In the first part of our interview with Jeff Bullas, we discussed seven key marketing trends you shouldn’t ignore. This time, Bullas provides us with his insights on influencer marketing, influencer relations programs, and the big questions…
To Pay or Not to Pay Industry Influencers?
MacLean: As an industry influencer, you are an independent and objective voice. People and brands want to associate with you. How do you feel about influencer programs that brands develop?
Bullas: “This is an interesting area. The world of online influence has moved the goal posts. Brands are learning how to deal with influencers and influencers are learning to work with brands.
Quite often, a global influencer can have a very large platform and network that is larger than the reach of a national magazine, and even a mass media outlet such as a newspaper. This means that an Influencer doesn’t need a brand to provide a platform or an audience. In the past, an expert or thought-leader needed access to an audience and that was provided through a speaking opportunity at a conference. The reality now is quite different. They often already have a large, global network that has been accelerated by the crowd-sourced marketing of social media.
So it comes down to a grey area of how to provide mutual benefit for both parties.
For the brand this could be the Influencer providing access to their focused networks. For the Influencer it could be access to decision-makers at a conference that result in consulting or [other] business opportunities.
Some bloggers are happy with a free trip and some baubles to attend an event for free. This all takes time and a blogger has to work out if spending the time outweighs the opportunity cost of not earning income while doing so. This is not an objective but a subjective decision.
Payment could also be an increase in credibility by attending and speaking at a blue ribbon event. It could also be financial compensation. There has to be a fair exchange of value and brands need to ensure they don’t take Influencers for granted based on old paradigms.”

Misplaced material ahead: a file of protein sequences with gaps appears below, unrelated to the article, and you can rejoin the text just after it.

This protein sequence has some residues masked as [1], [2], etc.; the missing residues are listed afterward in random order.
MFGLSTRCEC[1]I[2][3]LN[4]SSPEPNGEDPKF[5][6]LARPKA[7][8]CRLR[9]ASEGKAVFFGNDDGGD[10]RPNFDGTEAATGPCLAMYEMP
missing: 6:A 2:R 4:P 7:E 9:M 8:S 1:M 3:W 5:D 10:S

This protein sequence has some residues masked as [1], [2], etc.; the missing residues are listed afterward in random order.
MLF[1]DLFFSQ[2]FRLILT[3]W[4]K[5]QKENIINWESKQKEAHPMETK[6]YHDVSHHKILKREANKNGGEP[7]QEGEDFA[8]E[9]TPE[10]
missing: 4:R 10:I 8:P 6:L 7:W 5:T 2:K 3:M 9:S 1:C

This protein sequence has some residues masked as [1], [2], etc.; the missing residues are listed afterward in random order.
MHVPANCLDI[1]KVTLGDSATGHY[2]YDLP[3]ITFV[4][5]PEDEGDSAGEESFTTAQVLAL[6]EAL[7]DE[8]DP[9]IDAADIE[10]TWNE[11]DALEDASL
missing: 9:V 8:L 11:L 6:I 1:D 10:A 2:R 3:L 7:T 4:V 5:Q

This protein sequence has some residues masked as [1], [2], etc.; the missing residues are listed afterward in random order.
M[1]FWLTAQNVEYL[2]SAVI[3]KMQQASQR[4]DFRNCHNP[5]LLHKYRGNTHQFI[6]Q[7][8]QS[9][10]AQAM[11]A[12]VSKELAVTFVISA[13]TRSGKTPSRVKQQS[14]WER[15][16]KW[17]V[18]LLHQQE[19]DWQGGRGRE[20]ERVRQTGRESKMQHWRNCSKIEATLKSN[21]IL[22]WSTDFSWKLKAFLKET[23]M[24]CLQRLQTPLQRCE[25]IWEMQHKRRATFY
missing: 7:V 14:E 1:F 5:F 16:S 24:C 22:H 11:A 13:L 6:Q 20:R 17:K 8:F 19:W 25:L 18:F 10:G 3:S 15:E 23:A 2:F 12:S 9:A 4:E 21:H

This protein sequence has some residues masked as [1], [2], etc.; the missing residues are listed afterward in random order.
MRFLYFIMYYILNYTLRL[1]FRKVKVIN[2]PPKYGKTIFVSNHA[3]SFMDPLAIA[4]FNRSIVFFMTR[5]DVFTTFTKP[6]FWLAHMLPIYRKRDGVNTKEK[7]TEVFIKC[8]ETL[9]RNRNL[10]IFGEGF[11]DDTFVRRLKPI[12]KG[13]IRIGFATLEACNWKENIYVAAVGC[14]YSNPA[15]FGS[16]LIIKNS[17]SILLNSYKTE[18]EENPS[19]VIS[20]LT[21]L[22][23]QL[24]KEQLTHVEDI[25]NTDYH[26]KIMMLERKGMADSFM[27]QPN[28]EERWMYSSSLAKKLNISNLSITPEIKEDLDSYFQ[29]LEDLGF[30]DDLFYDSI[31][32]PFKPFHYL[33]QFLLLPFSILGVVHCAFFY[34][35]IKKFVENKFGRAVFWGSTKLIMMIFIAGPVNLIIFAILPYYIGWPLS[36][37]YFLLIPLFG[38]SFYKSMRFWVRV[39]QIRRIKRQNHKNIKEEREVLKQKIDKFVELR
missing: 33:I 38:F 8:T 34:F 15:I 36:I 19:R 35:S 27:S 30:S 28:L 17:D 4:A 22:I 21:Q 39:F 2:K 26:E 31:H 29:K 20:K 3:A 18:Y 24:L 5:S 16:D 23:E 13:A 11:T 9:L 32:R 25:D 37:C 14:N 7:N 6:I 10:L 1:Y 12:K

MacLean: As an industry Influencer, how do you feel about brands that seek out Influencers with the intent of having them write blogs, create videos, and post positive comments for a fee? What role do they play in the Influencer Marketing ecosystem? What obligation does the influencer have to disclose that there are fees tied to the endorsement?
Bullas: “I don’t see it as being much different to having someone being sponsored, like Tiger Woods is by Nike. At the end of the day, it has to be a match that is congruent for both parties. Woods wouldn’t be sponsored if he thought that the Nike brand wasn’t a good product that he could stand behind. Some bloggers will declare for each article that they have been compensated, [while] others will provide a catch all phrase on their blog.”
MacLean: What elements do you consider important in measuring the success of an influencer program — both from the brand side as well as being an Influencer? What is important to you?
Bullas: “The brand will have its own goals for an influencer program whether that is creating more brand awareness, or an increase in leads or sales.
What is important for me in measuring success is that it is consistent with the values of both parties and helps both parties achieve their goals.”
MacLean: Based on your experience and strategic nature, what would be your #1 piece of advice for a brand wishing to establish its own influencer marketing program?
Bullas: “I think it would come down to a longer term strategic partnership that isn’t based upon ‘hit and run’ marketing. Continuous marketing is a much better approach on a ‘search and social’ web that doesn’t like silence. It takes time to build a sizeable social media network of influence.”
I want to thank Jeff for taking the time to answer my questions around trends and influencer marketing. As brands we need to take the voice and opinions of our influencers into account when building our programs.
The advice and recommendations that Jeff provided in this interview provide a solid look at the value that Influencers can play in your continuous marketing strategy. And Jeff answered the question on everyone’s minds? What role does paid Influencer Marketing play in our plans – there is definitely a role, as long as it is mutually beneficial and the influencers self-disclose!
For more information on Influencer Relations, feel free to connect with me @macleanheather.
A version of this blog previously appeared on the Marketing Cloud blog.